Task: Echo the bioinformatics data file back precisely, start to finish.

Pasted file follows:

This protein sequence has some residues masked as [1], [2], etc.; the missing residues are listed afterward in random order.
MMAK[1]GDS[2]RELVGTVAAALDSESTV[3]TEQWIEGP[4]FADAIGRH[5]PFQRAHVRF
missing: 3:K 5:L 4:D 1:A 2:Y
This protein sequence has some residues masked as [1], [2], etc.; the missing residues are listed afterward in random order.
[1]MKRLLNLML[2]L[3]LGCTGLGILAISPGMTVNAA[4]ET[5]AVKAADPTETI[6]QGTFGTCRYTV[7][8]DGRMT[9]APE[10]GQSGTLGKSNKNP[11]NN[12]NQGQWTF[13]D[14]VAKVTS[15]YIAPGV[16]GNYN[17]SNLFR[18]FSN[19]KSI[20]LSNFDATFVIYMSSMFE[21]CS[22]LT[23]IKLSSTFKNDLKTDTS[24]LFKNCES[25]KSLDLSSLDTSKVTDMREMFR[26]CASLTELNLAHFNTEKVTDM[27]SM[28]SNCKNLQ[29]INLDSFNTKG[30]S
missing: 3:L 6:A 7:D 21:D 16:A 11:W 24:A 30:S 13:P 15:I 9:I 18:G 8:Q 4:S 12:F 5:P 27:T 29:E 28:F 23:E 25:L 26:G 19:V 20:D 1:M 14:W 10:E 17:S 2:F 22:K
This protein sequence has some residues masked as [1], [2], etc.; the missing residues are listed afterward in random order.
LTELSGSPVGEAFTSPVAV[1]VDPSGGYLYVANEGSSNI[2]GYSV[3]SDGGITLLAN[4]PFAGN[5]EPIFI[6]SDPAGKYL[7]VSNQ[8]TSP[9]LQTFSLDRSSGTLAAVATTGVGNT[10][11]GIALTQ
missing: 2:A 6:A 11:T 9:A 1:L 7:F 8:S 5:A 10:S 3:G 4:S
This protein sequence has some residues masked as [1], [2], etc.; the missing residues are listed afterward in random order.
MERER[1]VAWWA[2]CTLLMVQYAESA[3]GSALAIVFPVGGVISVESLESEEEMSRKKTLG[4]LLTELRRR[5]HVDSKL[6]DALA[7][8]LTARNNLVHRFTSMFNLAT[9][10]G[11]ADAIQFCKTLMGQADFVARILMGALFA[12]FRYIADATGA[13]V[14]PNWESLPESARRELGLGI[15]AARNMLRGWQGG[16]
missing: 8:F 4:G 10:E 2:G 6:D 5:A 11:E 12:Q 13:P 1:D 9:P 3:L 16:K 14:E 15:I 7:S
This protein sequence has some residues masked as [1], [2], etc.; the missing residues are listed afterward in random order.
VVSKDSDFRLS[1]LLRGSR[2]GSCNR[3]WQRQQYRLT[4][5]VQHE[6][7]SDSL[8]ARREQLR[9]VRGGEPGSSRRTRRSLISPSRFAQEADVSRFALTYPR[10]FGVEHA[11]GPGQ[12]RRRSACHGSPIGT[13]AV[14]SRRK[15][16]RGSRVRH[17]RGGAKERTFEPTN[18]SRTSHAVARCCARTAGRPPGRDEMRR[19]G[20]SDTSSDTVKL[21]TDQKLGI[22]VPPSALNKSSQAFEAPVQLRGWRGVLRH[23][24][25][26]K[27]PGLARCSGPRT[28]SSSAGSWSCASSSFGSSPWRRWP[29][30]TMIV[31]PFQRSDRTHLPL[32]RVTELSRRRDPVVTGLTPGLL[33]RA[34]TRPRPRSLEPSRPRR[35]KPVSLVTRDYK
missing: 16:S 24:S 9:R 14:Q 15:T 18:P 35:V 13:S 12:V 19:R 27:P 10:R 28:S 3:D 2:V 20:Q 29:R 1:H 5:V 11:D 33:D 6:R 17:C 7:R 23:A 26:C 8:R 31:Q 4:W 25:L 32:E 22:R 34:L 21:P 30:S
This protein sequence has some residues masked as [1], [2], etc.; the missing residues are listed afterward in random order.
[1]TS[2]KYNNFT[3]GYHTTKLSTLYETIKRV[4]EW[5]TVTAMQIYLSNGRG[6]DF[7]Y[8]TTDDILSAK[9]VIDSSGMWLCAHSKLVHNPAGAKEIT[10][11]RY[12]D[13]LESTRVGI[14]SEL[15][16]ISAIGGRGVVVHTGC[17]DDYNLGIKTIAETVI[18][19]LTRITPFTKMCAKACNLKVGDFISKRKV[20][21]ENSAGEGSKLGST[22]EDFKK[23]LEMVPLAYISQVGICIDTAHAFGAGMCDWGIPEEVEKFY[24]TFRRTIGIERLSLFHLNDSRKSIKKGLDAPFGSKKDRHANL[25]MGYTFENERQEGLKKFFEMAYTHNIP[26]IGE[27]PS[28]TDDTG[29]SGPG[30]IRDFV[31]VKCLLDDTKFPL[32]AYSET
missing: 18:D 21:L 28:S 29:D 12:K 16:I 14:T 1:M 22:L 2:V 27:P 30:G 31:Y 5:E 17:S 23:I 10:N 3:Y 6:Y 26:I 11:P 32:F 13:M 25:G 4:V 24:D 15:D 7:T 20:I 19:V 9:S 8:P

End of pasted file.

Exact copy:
This protein sequence has some residues masked as [1], [2], etc.; the missing residues are listed afterward in random order.
MMAK[1]GDS[2]RELVGTVAAALDSESTV[3]TEQWIEGP[4]FADAIGRH[5]PFQRAHVRF
missing: 3:K 5:L 4:D 1:A 2:Y
This protein sequence has some residues masked as [1], [2], etc.; the missing residues are listed afterward in random order.
[1]MKRLLNLML[2]L[3]LGCTGLGILAISPGMTVNAA[4]ET[5]AVKAADPTETI[6]QGTFGTCRYTV[7][8]DGRMT[9]APE[10]GQSGTLGKSNKNP[11]NN[12]NQGQWTF[13]D[14]VAKVTS[15]YIAPGV[16]GNYN[17]SNLFR[18]FSN[19]KSI[20]LSNFDATFVIYMSSMFE[21]CS[22]LT[23]IKLSSTFKNDLKTDTS[24]LFKNCES[25]KSLDLSSLDTSKVTDMREMFR[26]CASLTELNLAHFNTEKVTDM[27]SM[28]SNCKNLQ[29]INLDSFNTKG[30]S
missing: 3:L 6:A 7:D 21:D 16:A 11:W 24:A 30:S 13:P 15:I 9:I 18:G 8:Q 4:S 12:F 5:P 27:T 29:E 28:F 23:E 25:L 26:G 19:V 20:D 1:M 14:W 10:E 17:S 2:F 22:K
This protein sequence has some residues masked as [1], [2], etc.; the missing residues are listed afterward in random order.
LTELSGSPVGEAFTSPVAV[1]VDPSGGYLYVANEGSSNI[2]GYSV[3]SDGGITLLAN[4]PFAGN[5]EPIFI[6]SDPAGKYL[7]VSNQ[8]TSP[9]LQTFSLDRSSGTLAAVATTGVGNT[10][11]GIALTQ
missing: 2:A 6:A 11:T 9:A 1:L 7:F 8:S 5:A 10:S 3:G 4:S
This protein sequence has some residues masked as [1], [2], etc.; the missing residues are listed afterward in random order.
MERER[1]VAWWA[2]CTLLMVQYAESA[3]GSALAIVFPVGGVISVESLESEEEMSRKKTLG[4]LLTELRRR[5]HVDSKL[6]DALA[7][8]LTARNNLVHRFTSMFNLAT[9][10]G[11]ADAIQFCKTLMGQADFVARILMGALFA[12]FRYIADATGA[13]V[14]PNWESLPESARRELGLGI[15]AARNMLRGWQGG[16]
missing: 8:F 4:G 10:E 2:G 6:D 5:A 11:E 12:Q 13:P 1:D 9:P 3:L 16:K 14:E 15:I 7:S
This protein sequence has some residues masked as [1], [2], etc.; the missing residues are listed afterward in random order.
VVSKDSDFRLS[1]LLRGSR[2]GSCNR[3]WQRQQYRLT[4][5]VQHE[6][7]SDSL[8]ARREQLR[9]VRGGEPGSSRRTRRSLISPSRFAQEADVSRFALTYPR[10]FGVEHA[11]GPGQ[12]RRRSACHGSPIGT[13]AV[14]SRRK[15][16]RGSRVRH[17]RGGAKERTFEPTN[18]SRTSHAVARCCARTAGRPPGRDEMRR[19]G[20]SDTSSDTVKL[21]TDQKLGI[22]VPPSALNKSSQAFEAPVQLRGWRGVLRH[23][24][25][26]K[27]PGLARCSGPRT[28]SSSAGSWSCASSSFGSSPWRRWP[29][30]TMIV[31]PFQRSDRTHLPL[32]RVTELSRRRDPVVTGLTPGLL[33]RA[34]TRPRPRSLEPSRPRR[35]KPVSLVTRDYK
missing: 16:S 24:S 9:R 14:Q 15:T 18:P 35:V 13:S 12:V 19:R 27:P 10:R 28:S 3:D 2:V 20:Q 29:R 1:H 5:V 11:D 33:D 6:R 17:C 7:R 23:A 26:C 8:R 31:Q 4:W 25:L 32:E 22:R 34:L 21:P 30:S
This protein sequence has some residues masked as [1], [2], etc.; the missing residues are listed afterward in random order.
[1]TS[2]KYNNFT[3]GYHTTKLSTLYETIKRV[4]EW[5]TVTAMQIYLSNGRG[6]DF[7]Y[8]TTDDILSAK[9]VIDSSGMWLCAHSKLVHNPAGAKEIT[10][11]RY[12]D[13]LESTRVGI[14]SEL[15][16]ISAIGGRGVVVHTGC[17]DDYNLGIKTIAETVI[18][19]LTRITPFTKMCAKACNLKVGDFISKRKV[20][21]ENSAGEGSKLGST[22]EDFKK[23]LEMVPLAYISQVGICIDTAHAFGAGMCDWGIPEEVEKFY[24]TFRRTIGIERLSLFHLNDSRKSIKKGLDAPFGSKKDRHANL[25]MGYTFENERQEGLKKFFEMAYTHNIP[26]IGE[27]PS[28]TDDTG[29]SGPG[30]IRDFV[31]VKCLLDDTKFPL[32]AYSET
missing: 18:D 21:L 28:S 29:D 12:K 16:I 14:T 1:M 22:L 2:V 27:P 30:G 31:Y 5:E 17:S 23:I 10:N 3:Y 6:Y 26:I 11:P 32:F 13:M 25:G 4:V 24:D 15:D 7:T 20:I 19:V 9:S 8:P